Where does Creativity come from?

My Personal Take on How to Generate Fresh Ideas

I loathe my time in an art class. My parents, having seen my passion for art decided that if I wanted pursue art, I should further hone my skills. Therefore I was pushed in an academy for visual arts where I was taught “art”. The “art” demanded perfection in every aspect. It may be the strict environment that I was in and the way I was taught but I felt that the art classes were killing my creativity instead of enhancing it. This got me thinking, so what does make a creative environment?

Looking back at my experience as a designer and drawing from the readings, creativity can spawn from two areas, the people you are around and the physical environment you are in.


In the article The Day You Became A Better Designer, Tobias van Schneider introduces us to the psychological concept of the “confirmation bias” where by hanging out with people with the same beliefs, it makes us comfortable and draws us to stick with the same bubble. Schneider states that instead what you should do is to immerse yourself to the uncomfortable that way you can gain an outside perspective. Although he did not state specifically that this is a route to being more creative, I think it applies just as much. Gaining new knowledge and connecting it back to your domain can lead to new inspirations and can generate new ideas.

For me, I usually immersive myself both groups of non-designers and designers. I noticed that when I speak to non-designers, they often talk about the end goal. While talking to designers, it is more about the increments and process needed to reach the end goal. Non-designers set the roads in place while designers follow the roads.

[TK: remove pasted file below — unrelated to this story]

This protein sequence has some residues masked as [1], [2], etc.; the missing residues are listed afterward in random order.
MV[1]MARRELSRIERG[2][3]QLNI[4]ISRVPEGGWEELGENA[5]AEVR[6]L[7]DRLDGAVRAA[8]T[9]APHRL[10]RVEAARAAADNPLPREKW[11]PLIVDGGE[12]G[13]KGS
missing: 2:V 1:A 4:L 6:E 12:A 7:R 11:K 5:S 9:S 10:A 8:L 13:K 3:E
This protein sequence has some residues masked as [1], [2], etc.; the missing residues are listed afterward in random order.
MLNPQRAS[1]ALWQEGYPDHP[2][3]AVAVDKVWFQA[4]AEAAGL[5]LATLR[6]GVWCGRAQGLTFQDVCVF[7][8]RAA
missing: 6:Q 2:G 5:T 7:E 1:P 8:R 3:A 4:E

“What is important about talking to people is that they often challenge your wild ideas and make it tangible. Having conversations are crucial in exploration.”

Physical Environment

In the reading Time to Re-Think Design Thinking, Olof Schybergson touches upon the importance of having an open and flexible space. He stresses that physical space plays an importance in engaging with the body and the mind. As well it should promote learning, play and collaboration with one another. Although I agree with Schybergson, I believe that the relationship between creativity and physical space can depend on a person to person basis.

Cleanliness of the physical environment can affect creativity as well. One example would be the cleanliness of your desk. Brilliant minds like Einstein, Zuckerberg and Twain all had chaotic workspaces rather than tidy. Does this mean that there is a correlation between a messy environment and the mind? Many psychologist say that there is, and that it has a social purpose. Cleanliness is often what everyone strives for, it is socially constructed to be next to godliness. A messy environment breaks the social standard and symbolizes the thought of not afraid to try something new. Therefore a messy environment can spur creativity.

Albert Einstein’s Desk
“If a cluttered desk is a sign of a cluttered mind, of what, then, is an empty desk a sign?” — Albert Einstein

As a kinetic learner, I like to move around a lot when I work. I cannot be in one environment for a long period of time or else it creates a mental block in my head. You can find me switching from the bed, to the desk, in the kitchen, and in public areas. There is no specific type of environment that dictates my creativity. I do have a desk and I never clean it. I prefer to work in a messy environment because psychological it makes me feel like I am part of a larger collective. A tidy desk in contrast makes me feel like I am alone like I am a solo act performing on stage.

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